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Dose–volume analysis of lung complications in the radiation treatment of malignant thymoma: a retrospective review

Radiotherapy and Oncology
Publication Date
DOI: 10.1016/s0167-8140(03)00003-3
  • Lung
  • Thymoma
  • Radiation Pneumonitis
  • Normal Tissue Complication Probability
  • Volume Effect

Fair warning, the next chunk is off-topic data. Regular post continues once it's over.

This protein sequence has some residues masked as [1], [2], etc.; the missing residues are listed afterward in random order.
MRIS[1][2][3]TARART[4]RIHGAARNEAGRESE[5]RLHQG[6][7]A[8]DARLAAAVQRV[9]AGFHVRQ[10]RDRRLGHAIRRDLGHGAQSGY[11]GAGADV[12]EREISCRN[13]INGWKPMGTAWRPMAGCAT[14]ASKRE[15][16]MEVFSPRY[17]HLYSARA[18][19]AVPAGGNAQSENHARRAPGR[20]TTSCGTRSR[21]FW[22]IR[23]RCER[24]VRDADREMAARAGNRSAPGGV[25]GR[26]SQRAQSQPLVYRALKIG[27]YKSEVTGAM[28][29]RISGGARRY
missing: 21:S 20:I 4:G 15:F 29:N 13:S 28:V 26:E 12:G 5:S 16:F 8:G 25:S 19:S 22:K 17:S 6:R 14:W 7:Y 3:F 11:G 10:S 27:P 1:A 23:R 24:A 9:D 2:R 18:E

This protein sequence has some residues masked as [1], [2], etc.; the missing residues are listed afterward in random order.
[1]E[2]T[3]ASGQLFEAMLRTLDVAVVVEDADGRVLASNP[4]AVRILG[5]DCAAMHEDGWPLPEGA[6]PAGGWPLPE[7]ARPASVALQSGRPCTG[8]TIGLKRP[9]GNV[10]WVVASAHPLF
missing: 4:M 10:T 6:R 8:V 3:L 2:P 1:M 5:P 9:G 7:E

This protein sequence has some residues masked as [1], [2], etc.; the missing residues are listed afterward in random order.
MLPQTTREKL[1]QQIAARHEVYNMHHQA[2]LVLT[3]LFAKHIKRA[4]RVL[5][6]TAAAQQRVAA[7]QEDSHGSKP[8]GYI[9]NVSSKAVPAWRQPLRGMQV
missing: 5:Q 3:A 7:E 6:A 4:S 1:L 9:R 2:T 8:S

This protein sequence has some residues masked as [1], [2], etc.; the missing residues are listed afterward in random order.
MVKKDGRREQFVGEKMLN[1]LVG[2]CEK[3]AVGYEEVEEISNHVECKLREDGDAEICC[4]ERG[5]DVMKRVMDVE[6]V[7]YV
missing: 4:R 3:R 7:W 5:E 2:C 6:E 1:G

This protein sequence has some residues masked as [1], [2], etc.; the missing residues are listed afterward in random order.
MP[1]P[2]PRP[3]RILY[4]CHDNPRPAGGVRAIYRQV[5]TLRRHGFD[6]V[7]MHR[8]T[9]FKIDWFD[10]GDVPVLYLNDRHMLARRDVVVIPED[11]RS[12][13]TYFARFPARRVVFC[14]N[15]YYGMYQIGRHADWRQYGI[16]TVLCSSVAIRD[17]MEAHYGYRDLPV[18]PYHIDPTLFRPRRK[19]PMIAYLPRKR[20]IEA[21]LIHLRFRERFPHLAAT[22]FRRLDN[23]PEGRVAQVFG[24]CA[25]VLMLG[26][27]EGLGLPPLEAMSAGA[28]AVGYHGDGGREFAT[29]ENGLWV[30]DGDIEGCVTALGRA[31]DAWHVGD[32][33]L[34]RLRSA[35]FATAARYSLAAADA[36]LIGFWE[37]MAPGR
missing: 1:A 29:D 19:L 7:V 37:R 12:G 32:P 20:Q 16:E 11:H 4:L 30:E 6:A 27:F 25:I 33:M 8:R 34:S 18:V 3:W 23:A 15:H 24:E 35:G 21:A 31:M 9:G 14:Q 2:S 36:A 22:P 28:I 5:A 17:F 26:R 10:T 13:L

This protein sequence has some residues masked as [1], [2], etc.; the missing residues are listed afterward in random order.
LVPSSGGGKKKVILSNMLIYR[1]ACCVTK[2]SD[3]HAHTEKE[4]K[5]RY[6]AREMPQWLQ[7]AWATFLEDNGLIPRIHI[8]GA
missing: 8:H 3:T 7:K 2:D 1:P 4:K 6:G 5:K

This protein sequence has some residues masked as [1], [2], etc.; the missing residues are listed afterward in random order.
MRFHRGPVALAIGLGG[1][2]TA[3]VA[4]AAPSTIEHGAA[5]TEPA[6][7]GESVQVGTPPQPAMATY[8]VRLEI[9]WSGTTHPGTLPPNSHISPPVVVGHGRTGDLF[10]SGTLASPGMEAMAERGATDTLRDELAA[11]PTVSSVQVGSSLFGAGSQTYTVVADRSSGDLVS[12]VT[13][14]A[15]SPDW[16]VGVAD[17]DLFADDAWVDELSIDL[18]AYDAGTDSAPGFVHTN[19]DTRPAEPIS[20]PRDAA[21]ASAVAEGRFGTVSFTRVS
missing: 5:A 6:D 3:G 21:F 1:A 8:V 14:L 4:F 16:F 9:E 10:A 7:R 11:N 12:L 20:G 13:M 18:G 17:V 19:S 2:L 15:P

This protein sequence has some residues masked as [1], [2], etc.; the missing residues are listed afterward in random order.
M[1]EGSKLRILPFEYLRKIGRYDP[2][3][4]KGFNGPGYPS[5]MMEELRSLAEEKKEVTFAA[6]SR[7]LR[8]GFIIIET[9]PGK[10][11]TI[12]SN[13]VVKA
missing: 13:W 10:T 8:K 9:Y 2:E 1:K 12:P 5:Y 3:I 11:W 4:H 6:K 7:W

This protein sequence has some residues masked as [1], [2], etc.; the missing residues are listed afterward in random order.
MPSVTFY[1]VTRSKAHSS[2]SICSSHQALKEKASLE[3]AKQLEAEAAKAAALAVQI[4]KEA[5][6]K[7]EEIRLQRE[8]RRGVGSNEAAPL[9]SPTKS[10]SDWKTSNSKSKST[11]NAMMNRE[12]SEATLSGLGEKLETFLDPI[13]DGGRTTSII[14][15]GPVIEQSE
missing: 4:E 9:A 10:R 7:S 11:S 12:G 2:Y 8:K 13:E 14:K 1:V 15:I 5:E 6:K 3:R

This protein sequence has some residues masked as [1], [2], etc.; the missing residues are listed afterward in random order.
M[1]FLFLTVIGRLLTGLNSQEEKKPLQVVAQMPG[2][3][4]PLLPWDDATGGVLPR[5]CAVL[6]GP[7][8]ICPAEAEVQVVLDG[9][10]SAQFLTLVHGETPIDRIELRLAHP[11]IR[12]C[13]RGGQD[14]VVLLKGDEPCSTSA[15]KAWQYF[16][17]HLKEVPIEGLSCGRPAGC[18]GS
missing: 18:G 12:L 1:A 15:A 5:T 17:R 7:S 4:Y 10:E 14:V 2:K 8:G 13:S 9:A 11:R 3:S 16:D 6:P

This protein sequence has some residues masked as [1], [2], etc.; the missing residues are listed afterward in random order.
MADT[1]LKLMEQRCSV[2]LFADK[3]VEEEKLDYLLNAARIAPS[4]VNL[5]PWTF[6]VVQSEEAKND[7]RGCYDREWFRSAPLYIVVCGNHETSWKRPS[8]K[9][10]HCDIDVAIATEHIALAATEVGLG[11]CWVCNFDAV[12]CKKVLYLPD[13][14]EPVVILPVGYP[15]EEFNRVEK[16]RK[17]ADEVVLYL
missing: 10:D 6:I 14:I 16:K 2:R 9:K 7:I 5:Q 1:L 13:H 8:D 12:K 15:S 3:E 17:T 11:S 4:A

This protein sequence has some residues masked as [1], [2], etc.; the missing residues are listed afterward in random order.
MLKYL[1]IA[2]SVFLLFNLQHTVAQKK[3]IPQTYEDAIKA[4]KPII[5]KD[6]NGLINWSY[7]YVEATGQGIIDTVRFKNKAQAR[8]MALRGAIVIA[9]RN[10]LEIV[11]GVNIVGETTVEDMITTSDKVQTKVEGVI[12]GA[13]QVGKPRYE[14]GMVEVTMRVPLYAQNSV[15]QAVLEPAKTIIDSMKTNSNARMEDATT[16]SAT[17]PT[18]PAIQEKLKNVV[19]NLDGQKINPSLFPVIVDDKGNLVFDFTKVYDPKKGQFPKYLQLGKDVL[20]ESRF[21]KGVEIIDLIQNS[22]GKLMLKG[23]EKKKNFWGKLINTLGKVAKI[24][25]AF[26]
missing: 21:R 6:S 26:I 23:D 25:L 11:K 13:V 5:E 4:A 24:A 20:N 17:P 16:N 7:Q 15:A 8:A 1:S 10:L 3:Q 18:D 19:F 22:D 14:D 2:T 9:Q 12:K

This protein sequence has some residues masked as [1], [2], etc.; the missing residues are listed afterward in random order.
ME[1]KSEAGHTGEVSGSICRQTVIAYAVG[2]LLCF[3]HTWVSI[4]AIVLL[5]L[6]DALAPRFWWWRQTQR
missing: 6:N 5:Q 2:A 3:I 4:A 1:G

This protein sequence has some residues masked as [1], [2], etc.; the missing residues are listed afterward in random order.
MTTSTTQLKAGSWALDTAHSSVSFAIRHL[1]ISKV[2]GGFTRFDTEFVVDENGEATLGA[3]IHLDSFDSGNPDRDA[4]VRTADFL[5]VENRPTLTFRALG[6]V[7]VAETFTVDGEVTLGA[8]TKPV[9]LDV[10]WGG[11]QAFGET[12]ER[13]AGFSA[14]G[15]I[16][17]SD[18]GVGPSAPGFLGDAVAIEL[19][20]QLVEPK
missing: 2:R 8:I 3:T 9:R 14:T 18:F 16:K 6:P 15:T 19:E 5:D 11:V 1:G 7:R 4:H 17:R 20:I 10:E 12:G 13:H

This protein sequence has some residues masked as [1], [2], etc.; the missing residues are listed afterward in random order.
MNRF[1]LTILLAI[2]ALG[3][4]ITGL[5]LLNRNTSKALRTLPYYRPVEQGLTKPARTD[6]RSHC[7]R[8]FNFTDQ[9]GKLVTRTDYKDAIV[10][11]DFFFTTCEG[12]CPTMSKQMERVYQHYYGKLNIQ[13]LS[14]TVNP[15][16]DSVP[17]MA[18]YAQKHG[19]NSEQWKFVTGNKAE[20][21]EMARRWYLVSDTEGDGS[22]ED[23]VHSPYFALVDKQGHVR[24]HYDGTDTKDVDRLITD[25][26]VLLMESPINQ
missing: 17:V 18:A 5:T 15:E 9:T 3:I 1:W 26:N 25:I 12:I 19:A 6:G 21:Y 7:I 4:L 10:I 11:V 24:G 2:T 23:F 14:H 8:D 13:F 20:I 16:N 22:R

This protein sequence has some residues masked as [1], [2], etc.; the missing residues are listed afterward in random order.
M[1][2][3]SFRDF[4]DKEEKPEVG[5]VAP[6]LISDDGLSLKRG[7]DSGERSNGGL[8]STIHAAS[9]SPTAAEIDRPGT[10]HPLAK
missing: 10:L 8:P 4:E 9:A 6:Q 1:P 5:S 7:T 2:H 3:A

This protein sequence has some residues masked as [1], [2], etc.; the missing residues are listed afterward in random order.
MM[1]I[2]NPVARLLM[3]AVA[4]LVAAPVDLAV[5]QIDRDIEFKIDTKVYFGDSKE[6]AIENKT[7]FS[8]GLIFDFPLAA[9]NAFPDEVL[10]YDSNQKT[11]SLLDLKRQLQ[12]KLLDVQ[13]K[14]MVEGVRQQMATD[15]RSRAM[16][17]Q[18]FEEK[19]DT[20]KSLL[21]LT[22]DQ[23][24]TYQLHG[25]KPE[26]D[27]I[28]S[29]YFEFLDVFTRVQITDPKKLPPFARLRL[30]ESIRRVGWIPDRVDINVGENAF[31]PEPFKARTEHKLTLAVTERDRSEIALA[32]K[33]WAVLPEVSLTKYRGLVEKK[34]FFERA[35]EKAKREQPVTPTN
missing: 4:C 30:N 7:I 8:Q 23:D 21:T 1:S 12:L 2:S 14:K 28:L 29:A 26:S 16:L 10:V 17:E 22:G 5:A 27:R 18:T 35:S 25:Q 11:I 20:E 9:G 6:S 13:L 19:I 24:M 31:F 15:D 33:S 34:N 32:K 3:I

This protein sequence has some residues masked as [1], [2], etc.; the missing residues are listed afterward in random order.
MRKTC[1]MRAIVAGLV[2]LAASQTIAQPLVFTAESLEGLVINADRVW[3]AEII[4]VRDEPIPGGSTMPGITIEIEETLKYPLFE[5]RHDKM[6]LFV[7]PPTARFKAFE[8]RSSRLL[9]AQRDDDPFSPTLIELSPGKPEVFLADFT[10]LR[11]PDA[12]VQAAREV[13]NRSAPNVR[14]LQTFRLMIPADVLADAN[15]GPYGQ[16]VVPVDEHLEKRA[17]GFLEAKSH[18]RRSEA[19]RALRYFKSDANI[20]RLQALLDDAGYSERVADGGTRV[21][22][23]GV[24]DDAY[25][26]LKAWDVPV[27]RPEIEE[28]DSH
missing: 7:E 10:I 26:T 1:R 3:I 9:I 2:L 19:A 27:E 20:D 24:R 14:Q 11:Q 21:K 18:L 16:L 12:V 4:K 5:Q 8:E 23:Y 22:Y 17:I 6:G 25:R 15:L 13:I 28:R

Abstract Background and purpose: Radiation pneumonitis and fibrosis are limiting factors in radiation treatment (RT) of thoracic tumors. The objectives of this study were to quantify the influence of irradiated lung volume and dose on lung response, and to evaluate the influence of other prognostic factors. Material and methods: Treatment histories of 55 thymoma patients were evaluated retrospectively for radiation pneumonitis and fibrosis. Complications were scored as pneumonitis if observed within 6 months of completion of RT, and as fibrosis if observed after 6 months. Complications were classified as ‘all pneumonitis’ and ‘all fibrosis’ if a patient either showed symptoms (such as chronic cough and dyspnea) or radiographic changes in lung. The second group scored as ‘symptomatic pneumonitis’ and ‘symptomatic fibrosis’ consisted of patients that exhibited clinical symptoms. Dose–volume data were estimated using representative anatomies combined with available individual dose data. The Lyman NTCP model was used to assess the dependence of lung complication incidence on dose and volume. Results: The derived values of the parameters governing dose–volume dependence for symptomatic complications agreed with currently accepted and recently published values within the margins of error. Dose–response curves for complications that included radiographic changes were less steep than for symptomatic complications. The volume dependence for symptomatic fibrosis was more pronounced compared to all fibrosis. A strong correlation was observed between developing pneumonitis and developing fibrosis. Conclusions: The long survival allowed the assessment of lung complication data in thymoma patients for both acute and late response. Mean dose in lung strongly correlated with lung complications that manifest clinically. The determination of the dose–volume dependence is affected by the choice of endpoints (i.e. whether complications are scored based on clinical symptoms or radiographic changes not accompanied by clinical symptoms).

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